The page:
Civix Experts Advise States to Get Ahead of Disaster Recovery Allocations

It Pays to be Ahead of the Game

NEW ORLEANS, LA – Tornadoes in Tennessee, mudslides in Oregon, wildfires in California, winter storms in Texas, hurricanes across the Gulf South… Dozens of federal disasters have been declared over the past year, and billions of Community Development Block Grant Disaster Recovery (CDBG-DR) funds are likely to be made available through a Congressional appropriations bill. The Civix grants management team responsible for helping states recover from some of the largest disasters in recent history is now advising states on how to prepare for the federal funds headed their way. They say taking these early steps will ensure states can access and quickly deploy these critical resources.

Once HUD publishes the Federal Register notice, states typically have up to 120 days to submit an action plan, including 30 days of public comment, as well as Financial Certifications and an Implementation Plan.  Many of the required steps are sequential and interrelated, so it’s best to start working on them as soon as possible, says Civix Director Adrienne Duncan, who has led multiple action plan development processes, some of which were completed in just a few weeks.

“You don’t have to wait for the Federal Register notice,” she says. “It actually pays to be ahead of the game.”

Duncan is leading Civix’s support to the California Department of Housing and Community Development, which includes operational and administrative implementation, for a more than $1 billion CDBG-DR allocation, HUD’s first-ever for wildfires.

“We’ve put together numerous certification and implementation plans for clients across the country, and we know that process like the back of our hand,” she said. “Even though there’s a checklist, it’s important for states to look beyond the requirements. And it’s especially critical to think through how you’re going to deliver on the commitments you make in the plan.”

To create action plans, states must assess unmet recovery needs and formulate their programs. The processes are integrated and must be quickly and carefully orchestrated.

Civix Director Nathan Cataline leads a team of planning professionals who leverage data analysis and mapping capabilities to help states do just that.

“This is a huge undertaking, especially for already stretched agencies to get done within an extremely tight timeframe without margin for error,” said Cataline. “We draw on our resources and experience to look at FEMA, SBA, and other quality data sources to provide states, and ultimately HUD, with a clear picture of the unmet needs.”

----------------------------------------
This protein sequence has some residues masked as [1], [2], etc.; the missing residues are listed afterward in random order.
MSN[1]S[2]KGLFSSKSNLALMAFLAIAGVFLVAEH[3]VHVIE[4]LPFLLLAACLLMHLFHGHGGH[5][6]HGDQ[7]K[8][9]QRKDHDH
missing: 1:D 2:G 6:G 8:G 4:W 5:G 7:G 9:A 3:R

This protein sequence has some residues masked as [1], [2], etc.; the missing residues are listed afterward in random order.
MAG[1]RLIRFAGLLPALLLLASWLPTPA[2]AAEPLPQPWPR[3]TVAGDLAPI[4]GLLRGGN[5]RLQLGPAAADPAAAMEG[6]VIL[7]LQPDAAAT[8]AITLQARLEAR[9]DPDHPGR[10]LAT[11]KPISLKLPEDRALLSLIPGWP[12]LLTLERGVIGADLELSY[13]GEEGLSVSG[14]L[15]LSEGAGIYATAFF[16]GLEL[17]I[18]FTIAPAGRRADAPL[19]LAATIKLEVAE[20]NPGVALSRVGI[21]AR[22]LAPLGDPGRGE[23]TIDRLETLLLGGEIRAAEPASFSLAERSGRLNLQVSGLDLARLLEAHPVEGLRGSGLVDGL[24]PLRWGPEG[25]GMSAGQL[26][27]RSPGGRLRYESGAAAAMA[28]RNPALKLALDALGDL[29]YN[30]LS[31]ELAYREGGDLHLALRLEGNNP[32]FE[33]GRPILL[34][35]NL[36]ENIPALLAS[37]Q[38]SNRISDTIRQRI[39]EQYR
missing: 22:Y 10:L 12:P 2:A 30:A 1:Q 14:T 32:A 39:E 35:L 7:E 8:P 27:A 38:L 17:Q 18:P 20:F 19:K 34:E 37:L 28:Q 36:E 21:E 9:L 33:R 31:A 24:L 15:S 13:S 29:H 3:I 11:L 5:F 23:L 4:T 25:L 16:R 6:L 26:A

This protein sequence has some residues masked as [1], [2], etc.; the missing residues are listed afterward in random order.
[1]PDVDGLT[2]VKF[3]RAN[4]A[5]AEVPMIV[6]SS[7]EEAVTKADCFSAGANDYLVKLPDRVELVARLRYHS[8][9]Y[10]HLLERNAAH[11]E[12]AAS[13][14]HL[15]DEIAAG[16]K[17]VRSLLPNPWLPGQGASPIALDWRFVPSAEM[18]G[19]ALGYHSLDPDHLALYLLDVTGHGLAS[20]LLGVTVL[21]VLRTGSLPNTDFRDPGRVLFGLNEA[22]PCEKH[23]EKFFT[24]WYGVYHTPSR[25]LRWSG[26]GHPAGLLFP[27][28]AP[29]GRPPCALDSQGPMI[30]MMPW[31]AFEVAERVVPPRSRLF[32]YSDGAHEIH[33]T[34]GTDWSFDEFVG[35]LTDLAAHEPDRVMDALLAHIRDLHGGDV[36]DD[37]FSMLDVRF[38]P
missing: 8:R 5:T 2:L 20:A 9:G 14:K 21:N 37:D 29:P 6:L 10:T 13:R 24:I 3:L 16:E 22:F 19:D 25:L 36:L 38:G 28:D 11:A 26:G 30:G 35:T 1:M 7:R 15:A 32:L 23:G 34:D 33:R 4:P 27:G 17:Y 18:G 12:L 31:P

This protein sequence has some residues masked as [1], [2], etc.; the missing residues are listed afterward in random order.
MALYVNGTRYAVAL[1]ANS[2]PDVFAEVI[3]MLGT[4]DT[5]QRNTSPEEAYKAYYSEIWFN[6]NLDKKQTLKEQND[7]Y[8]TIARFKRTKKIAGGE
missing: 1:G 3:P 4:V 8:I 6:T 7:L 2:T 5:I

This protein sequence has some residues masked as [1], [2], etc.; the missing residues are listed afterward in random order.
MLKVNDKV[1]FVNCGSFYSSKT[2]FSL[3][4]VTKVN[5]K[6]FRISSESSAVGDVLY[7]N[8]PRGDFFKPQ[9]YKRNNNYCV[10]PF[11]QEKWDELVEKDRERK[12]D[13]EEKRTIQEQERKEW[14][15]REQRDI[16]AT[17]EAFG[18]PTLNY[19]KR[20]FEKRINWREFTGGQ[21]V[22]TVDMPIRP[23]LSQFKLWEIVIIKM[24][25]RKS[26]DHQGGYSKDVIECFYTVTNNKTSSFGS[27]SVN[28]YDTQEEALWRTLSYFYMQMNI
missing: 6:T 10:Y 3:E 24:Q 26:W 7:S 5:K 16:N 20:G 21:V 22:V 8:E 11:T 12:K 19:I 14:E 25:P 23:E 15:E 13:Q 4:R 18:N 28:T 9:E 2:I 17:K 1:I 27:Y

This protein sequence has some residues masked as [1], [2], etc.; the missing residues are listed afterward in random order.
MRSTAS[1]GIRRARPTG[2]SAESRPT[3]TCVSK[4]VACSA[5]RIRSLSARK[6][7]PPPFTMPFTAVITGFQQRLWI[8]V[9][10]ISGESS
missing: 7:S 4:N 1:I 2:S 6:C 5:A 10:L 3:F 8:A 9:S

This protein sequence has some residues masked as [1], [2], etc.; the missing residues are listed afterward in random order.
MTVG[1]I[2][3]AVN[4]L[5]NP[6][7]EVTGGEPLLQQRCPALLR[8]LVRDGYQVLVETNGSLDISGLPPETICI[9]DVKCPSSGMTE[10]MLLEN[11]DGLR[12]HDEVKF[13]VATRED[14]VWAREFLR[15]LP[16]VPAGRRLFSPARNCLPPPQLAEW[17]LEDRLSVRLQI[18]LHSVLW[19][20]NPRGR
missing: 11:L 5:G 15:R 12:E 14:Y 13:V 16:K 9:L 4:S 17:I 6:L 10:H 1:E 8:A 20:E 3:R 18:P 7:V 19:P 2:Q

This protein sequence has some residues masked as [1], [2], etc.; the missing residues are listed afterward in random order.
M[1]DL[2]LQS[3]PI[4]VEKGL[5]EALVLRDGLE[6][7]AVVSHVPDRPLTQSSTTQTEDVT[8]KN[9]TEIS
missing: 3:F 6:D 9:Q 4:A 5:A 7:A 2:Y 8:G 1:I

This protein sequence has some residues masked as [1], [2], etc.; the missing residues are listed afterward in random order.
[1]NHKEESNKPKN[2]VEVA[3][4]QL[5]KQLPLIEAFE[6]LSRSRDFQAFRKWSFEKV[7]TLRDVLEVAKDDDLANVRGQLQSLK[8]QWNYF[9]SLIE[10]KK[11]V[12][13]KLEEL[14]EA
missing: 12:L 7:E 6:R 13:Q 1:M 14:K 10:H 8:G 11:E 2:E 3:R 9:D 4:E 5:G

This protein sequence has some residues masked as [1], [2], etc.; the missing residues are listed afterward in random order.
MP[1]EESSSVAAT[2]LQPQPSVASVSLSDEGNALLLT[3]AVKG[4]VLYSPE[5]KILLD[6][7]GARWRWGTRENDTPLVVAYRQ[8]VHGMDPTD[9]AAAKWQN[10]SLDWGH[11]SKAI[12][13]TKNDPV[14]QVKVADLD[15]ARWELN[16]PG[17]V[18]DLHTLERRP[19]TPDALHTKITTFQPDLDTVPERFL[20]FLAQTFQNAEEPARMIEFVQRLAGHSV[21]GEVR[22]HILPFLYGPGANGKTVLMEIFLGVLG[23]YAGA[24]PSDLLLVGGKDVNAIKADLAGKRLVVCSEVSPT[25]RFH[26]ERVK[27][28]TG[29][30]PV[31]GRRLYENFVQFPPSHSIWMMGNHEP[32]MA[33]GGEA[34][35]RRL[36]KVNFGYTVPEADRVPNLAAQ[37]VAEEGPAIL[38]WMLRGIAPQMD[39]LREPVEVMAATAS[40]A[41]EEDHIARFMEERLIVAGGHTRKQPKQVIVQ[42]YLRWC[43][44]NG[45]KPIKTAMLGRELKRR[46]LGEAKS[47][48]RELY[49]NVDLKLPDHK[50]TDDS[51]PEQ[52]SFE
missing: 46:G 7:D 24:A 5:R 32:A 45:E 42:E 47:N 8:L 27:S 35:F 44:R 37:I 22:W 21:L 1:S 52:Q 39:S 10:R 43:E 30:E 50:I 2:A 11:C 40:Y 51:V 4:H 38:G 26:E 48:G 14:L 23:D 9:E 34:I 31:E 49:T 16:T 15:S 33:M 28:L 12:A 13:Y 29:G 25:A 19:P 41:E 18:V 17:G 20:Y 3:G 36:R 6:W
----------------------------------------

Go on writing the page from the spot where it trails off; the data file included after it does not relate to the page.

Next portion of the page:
Program design is where states come up with the approach to meet those needs. The key, according to Civix Director Whitney Roche, is to design the programs that are compliant but also provide speed and flexibility.

“We’re really thoughtful about how best to leverage DR funds to help people in need,” he said. “Whenever possible, states should look to fulfill needs that existed prior to the disaster and were made worse by the disaster. It’s not just about making people whole again. We aim for better than whole.”

He also stresses that policies should be created to relieve the burden on the public, not add to . To that end, the Civix team utilizes a robust program design process, working with grantees to discuss programming options, address key policy decisions, and ensure outcomes meet the public’s need and are compliant with regulatory requirements.

He points to his recent work helping states deploy emergency rental assistance programs. His team proactively monitors operational data for potential applicant roadblocks, then leverages partnerships with the state and local agencies to fill in the gaps. “Complex systems are often necessary to meet federal requirements, but creativity and experience allows you to streamline the process for applicants,” he said.

Roche also cautions states to carefully consider implementation when creating their action plans.

“All too often we see states stumble because there was a disconnect between action plans and implementation,” he said. “These types of missteps can slow recovery to a halt and even put funds in jeopardy. This is just another reason why states should use this time before the Federal Register Notice to prepare.”

Ultimately, DR funds will never come fast enough. Anything states can do to access them quickly and speed recovery is essential.

For more information, contact Ted Guillot at [email protected].